By Nicki Escudero
By Amy Silverman
By Brian Palmer
By Chris Parker
By Troy Farah
By Lauren Wise
By Lauren Wise
Funny thing about being a mentor: The young genius you help today may be nipping at your heels tomorrow. No need to tell that to storied R&B producer Teddy Riley. Riley, in his umpteenth entry into the black-music market, has re-formed his doo-wop group Blackstreet, choosing to release its latest CD, Level II, at a time when his protégés have contemporary radio on lockdown.
Riley is credited with creating New Jack Swing, a sound that welded soulful vocals to hip-hop beats, in the early '90s. A decade later, Riley's creation has become urban music's DNA. Riley's influence is everywhere, most glaringly in the work of fellow Virginians Timbaland, Missy Elliott, and the Neptunes -- the omnipresent duo Riley discovered at a high school talent contest.
The problem with the modern urban genre Riley helped spawn, however, is that while the music is seductively edgy and profane, much of it lacks heart, making it far less than memorable. Riley, whose m.o. is to stay well ahead of the game, mostly steers clear of the new stuff on Level II as a result. While a few songs draw on the electronic sauce of 1996's Dr. Dre-produced megahit "No Diggity," the best songs on the CD are ballads. The wistful "Look in the Water," co-written by Riley and the Neptunes, slaps poetic lyrics over a sample of Simply Red's "Holding Back the Years." "Bygones," which features ex-member Dave Hollister, offers lush acoustic guitar and finger snaps. "There are some things I wish that I could change," the group croons, "but if we're gonna move forward/Let bygones be bygones."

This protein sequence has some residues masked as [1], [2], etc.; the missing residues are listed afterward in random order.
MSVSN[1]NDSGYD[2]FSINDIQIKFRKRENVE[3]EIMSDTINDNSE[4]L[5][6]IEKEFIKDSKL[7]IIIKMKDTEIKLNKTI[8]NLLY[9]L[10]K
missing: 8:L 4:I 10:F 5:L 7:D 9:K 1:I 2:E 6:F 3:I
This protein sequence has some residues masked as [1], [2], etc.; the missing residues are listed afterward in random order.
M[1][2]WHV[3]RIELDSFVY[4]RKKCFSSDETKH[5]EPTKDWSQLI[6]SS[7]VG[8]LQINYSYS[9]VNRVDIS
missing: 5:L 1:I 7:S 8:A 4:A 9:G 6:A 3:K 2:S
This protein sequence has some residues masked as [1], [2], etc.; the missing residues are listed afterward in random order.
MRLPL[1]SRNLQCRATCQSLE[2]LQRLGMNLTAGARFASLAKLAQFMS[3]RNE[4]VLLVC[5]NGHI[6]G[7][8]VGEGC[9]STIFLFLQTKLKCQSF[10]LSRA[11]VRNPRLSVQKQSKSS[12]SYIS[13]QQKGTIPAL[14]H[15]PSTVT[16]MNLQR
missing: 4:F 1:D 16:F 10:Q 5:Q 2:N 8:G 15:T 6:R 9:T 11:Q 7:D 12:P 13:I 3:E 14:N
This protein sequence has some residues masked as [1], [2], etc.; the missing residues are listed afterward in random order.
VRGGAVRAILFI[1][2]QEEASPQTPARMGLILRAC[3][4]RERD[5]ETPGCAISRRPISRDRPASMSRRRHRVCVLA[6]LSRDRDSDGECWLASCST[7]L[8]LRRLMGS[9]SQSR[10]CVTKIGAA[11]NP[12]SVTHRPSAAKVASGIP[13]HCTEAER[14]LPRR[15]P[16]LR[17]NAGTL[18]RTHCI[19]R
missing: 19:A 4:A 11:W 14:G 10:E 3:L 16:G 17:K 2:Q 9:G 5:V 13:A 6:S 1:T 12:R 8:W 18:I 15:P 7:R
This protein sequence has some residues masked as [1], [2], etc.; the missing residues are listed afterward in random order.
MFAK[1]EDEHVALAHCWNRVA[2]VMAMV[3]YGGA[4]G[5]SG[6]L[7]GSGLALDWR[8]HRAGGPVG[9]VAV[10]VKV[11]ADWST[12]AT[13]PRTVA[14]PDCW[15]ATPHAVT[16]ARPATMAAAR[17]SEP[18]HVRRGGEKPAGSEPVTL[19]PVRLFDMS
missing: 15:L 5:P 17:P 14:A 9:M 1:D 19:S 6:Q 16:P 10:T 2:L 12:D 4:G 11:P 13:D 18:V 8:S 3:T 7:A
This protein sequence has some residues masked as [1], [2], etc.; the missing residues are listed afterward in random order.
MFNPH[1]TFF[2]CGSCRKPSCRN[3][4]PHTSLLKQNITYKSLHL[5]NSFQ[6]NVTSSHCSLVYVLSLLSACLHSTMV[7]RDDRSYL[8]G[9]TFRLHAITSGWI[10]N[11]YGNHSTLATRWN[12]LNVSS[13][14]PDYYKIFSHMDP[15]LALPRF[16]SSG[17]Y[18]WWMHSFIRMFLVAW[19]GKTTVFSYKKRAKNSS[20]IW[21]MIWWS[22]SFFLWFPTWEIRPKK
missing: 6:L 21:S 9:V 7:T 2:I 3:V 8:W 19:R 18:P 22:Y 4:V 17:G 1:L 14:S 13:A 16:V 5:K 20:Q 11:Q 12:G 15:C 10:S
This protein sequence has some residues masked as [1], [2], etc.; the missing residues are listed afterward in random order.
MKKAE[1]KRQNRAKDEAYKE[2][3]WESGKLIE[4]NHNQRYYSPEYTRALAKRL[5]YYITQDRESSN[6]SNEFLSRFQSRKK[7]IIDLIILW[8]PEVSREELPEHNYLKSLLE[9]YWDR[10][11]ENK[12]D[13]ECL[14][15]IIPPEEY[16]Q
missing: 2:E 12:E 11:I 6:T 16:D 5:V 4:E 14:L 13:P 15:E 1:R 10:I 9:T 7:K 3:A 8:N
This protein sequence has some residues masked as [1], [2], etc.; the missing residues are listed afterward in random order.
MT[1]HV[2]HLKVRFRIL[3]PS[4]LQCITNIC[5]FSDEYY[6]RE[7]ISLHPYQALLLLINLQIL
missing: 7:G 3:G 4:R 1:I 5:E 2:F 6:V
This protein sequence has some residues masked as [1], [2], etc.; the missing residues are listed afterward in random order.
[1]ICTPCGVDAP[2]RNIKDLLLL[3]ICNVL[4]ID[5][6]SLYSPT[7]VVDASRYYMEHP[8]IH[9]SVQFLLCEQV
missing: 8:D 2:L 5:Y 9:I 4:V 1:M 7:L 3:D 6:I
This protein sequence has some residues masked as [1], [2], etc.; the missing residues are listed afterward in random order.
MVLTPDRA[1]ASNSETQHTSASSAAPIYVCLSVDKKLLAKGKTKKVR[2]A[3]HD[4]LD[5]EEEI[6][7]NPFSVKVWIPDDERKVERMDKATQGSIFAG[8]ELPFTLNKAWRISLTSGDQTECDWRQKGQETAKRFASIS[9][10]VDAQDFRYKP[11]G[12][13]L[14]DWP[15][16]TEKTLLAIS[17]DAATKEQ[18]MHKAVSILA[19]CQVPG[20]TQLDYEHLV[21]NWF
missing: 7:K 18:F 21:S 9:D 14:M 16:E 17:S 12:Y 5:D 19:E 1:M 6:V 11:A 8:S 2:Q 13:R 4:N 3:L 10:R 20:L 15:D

The sound on Level IIclearly is not self-consciously styled "neo-soul" (i.e., no brown leather, head wraps or ?uestlove anywhere in sight) or clumsily futuristic. That alone makes it noteworthy. Now let's see if Riley can get any airplay.